KNOWLTON, C. J. This is an appeal by the plaintiff from a judgment of the superior court upon an agreed statement of facts, for a sum less than that claimed by him in his declaration. The defendant did not appeal, but says in its brief that “there is no error of law shown by the record.” We therefore have no occasion to consider the last part of the account, on which the finding was for the plaintiff.
Upon a submission of an action on an agreed statement of facts, the decision is to be made upon the facts actually stated. In the absence of a stipulation that inferences
the expenses which plaintiff would have been subjected to in carrying out the contract deducted from the profit which would have accrued to plaintiff by the completion of the contract. 3. TRIAL-INSTRUCTIONS APPLICABILITY TO EVIDENCE-DAMAGES.
Where, in an action for breach of contract, there was no evidence that plaintiff had been saved any trouble, risk, or responsibility by defendant's breach of contract, a requested instruction that a reasonable deduction should be made from the damages plaintiff would otherwise be entitled to recover for such release from care, etc., attending the execution of the contract, was properly refused.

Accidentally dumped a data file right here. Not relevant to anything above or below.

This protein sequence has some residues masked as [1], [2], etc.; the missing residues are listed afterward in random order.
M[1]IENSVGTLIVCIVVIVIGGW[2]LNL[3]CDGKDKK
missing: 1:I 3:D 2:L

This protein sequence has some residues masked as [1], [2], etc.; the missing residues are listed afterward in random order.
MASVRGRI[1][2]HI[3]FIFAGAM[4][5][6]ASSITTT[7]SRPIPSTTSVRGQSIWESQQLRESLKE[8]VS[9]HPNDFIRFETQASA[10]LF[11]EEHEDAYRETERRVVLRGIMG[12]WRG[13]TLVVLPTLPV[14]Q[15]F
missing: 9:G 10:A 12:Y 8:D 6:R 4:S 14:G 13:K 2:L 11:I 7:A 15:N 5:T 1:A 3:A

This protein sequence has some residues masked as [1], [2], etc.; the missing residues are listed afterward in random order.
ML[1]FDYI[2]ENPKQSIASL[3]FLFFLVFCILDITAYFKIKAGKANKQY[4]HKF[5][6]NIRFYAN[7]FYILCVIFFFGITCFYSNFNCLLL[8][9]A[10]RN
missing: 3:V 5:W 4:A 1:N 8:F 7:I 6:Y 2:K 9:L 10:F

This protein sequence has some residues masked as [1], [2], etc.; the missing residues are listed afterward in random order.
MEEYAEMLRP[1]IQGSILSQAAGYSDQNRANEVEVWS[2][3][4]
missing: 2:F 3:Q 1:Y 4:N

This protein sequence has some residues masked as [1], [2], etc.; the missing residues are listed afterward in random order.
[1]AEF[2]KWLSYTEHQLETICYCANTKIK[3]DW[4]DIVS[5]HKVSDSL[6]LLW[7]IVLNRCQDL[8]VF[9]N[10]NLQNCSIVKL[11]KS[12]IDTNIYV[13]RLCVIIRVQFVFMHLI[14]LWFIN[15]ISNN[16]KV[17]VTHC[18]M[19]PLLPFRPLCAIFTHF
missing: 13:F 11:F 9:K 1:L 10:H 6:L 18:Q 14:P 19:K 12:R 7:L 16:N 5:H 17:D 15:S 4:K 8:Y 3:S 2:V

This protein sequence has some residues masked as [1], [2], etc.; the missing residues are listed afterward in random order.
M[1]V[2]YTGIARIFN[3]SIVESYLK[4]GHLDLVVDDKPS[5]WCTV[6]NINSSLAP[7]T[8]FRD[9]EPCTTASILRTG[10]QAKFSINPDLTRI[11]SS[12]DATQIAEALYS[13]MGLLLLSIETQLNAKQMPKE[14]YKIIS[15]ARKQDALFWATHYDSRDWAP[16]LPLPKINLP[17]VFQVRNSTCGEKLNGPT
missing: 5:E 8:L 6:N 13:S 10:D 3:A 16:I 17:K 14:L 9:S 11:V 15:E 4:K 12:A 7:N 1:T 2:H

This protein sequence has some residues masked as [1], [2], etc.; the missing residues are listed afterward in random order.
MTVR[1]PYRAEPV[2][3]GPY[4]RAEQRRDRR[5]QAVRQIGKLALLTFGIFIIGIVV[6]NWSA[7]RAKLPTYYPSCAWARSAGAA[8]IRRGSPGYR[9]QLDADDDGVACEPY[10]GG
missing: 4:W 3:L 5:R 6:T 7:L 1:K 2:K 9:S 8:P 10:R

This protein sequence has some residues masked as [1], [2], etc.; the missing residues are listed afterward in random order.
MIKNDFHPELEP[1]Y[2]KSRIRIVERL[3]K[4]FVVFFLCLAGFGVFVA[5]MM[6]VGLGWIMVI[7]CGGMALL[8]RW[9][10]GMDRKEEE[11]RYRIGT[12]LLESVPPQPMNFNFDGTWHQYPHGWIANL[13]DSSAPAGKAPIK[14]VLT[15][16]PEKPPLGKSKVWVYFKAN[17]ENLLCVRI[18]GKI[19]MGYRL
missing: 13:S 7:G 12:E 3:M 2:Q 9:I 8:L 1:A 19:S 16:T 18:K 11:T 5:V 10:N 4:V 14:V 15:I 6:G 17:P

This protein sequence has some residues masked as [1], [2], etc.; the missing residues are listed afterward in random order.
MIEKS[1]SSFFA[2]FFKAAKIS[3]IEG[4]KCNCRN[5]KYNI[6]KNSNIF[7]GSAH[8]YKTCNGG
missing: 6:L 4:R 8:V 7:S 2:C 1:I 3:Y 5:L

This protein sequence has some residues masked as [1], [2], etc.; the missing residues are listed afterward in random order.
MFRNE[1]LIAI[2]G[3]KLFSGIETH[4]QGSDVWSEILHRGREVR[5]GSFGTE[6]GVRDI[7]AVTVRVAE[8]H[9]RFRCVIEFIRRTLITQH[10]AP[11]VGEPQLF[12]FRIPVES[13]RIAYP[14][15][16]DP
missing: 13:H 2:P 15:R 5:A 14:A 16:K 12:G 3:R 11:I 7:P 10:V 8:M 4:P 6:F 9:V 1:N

Exceptions from Superior Court, Suffolk County; John Lathrop, Judge.
Action by the Magnolia Metal Company against George W. Gale. A verdict was rendered in favor of plaintiff, and defendant brings exceptions. Overruled.
A. S. Bacon, I. R. Clark, and G. F. Ordway, for plaintiff. Geo. F. Piper and Walter H. Thorpe, for defendant.